Science and Law – Part 2

April 28, 2007

-Read part 0 here

-Read part 1 here

Law Enforcement Science
It’s impossible to completely dismiss the possibility of human error. Some mistakes are easy to detect and correct, others are almost impossible to find. Mistakes can result from pressure, insufficient quality control mechanisms, fraud, etc.

Through the act of “normalization of deviance“, people anticipate on common problems and compensate them without starting all over again, which would be costly and time-consuming. Visibility of a high profile case can lead to cover-ups because of fear of public opinion (e.g., a mistake is made, but due to high public pressure the mistake is never admitted).
Also, even in the scientific community, researchers “seduced by the lure of success” are able to make up results, and it may take quite some time before the “organized skepticism” works as it should have. Examples are the various claims that AIDS can be cured, cloning embryonic stemcells, cold fusion, etc. But this fraud is not limited to the scientific community; fabricating evidence (e.g. by law officers) is something that can be done easily, even subconsciously. For example, when comparing two fingerprints, it’s easy to say that the two prints match even if they don’t, just because the need for a suspect. The need for “organized skepticism” is enormous, especially when someone’s life is at stake.
Jasanoff expresses it beautifully: “When the purpose is to free a presumably innocent, wrongfully convicted prisoner, forensic scientists have every incentive to produce the most reliable and persuasive results within their power. By contrast, when the purpose is to convict the guilty, extraordinary pressures may exist to produce results that will satisfy the prosecutor’s and the public’s desire for speedy convictions.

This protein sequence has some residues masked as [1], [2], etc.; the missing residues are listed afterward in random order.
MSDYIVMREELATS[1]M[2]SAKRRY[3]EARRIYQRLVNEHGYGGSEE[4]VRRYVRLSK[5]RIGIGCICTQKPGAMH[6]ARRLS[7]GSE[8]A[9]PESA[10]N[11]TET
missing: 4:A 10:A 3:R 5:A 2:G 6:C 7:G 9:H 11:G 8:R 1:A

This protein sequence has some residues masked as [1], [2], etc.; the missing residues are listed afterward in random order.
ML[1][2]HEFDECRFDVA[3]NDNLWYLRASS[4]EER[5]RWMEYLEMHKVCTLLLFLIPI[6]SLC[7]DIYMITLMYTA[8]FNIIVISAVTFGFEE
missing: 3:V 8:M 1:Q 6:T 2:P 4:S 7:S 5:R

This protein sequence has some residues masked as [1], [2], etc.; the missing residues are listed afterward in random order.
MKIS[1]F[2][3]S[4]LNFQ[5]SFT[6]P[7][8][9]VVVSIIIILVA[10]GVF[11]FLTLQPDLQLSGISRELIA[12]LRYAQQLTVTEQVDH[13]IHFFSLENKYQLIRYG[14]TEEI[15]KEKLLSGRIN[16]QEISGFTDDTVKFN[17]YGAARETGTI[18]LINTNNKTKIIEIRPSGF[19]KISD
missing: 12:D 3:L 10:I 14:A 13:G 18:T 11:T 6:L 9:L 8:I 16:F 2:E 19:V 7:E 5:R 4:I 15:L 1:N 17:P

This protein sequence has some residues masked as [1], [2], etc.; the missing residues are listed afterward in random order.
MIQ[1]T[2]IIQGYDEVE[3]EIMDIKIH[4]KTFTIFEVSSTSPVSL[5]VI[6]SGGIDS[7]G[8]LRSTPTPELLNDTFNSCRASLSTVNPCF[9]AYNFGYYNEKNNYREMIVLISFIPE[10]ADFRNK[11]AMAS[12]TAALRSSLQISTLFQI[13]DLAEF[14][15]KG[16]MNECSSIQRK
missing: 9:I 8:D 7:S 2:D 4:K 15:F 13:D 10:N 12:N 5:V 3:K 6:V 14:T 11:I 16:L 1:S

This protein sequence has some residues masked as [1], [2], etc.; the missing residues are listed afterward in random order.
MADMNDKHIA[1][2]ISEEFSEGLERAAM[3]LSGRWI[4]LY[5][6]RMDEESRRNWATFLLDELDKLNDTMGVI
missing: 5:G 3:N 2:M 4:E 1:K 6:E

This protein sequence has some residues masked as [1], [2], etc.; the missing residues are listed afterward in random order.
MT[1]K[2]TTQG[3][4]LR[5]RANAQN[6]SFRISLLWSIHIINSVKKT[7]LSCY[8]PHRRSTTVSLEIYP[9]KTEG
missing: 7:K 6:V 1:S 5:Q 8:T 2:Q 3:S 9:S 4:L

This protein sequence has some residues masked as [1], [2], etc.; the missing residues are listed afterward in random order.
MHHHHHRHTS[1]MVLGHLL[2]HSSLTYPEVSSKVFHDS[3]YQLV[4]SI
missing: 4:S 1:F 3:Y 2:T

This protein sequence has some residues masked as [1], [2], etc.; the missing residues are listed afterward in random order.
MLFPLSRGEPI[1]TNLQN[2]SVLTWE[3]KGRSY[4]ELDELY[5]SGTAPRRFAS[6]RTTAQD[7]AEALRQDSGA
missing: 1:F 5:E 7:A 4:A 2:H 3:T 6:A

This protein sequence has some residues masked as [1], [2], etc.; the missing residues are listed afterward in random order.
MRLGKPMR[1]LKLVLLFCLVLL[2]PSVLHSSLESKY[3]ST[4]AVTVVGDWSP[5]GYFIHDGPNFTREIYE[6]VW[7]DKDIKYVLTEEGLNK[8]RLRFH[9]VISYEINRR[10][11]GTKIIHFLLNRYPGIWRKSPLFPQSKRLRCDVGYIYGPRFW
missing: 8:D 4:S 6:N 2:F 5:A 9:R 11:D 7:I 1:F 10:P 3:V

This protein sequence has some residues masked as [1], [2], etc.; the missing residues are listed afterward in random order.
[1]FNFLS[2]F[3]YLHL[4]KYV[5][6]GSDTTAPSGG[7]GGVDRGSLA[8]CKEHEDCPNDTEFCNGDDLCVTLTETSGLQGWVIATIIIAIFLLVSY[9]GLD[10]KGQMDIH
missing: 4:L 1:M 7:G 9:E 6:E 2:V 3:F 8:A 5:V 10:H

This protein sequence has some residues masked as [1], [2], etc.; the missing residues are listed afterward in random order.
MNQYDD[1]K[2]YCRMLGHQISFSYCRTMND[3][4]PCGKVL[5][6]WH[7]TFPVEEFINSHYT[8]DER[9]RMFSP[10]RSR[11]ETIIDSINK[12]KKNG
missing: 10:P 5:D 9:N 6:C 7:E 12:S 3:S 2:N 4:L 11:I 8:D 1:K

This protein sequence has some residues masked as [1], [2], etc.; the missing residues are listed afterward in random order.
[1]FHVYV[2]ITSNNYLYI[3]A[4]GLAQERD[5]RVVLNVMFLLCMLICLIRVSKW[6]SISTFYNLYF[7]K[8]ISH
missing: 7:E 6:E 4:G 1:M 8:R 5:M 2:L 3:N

1. […] 30th, 2007 by nullify -Read part 0 here – -Read part 1 here – -Read part 2 here […]

  2. … pfoeh – zeker nog een hoop ellende al die nette index-backlinks naar je artikelen…? Respect ;p

Leave a Reply

Fill in your details below or click an icon to log in:

WordPress.com Logo

You are commenting using your WordPress.com account. Log Out /  Change )

Google+ photo

You are commenting using your Google+ account. Log Out /  Change )

Twitter picture

You are commenting using your Twitter account. Log Out /  Change )

Facebook photo

You are commenting using your Facebook account. Log Out /  Change )


Connecting to %s

%d bloggers like this: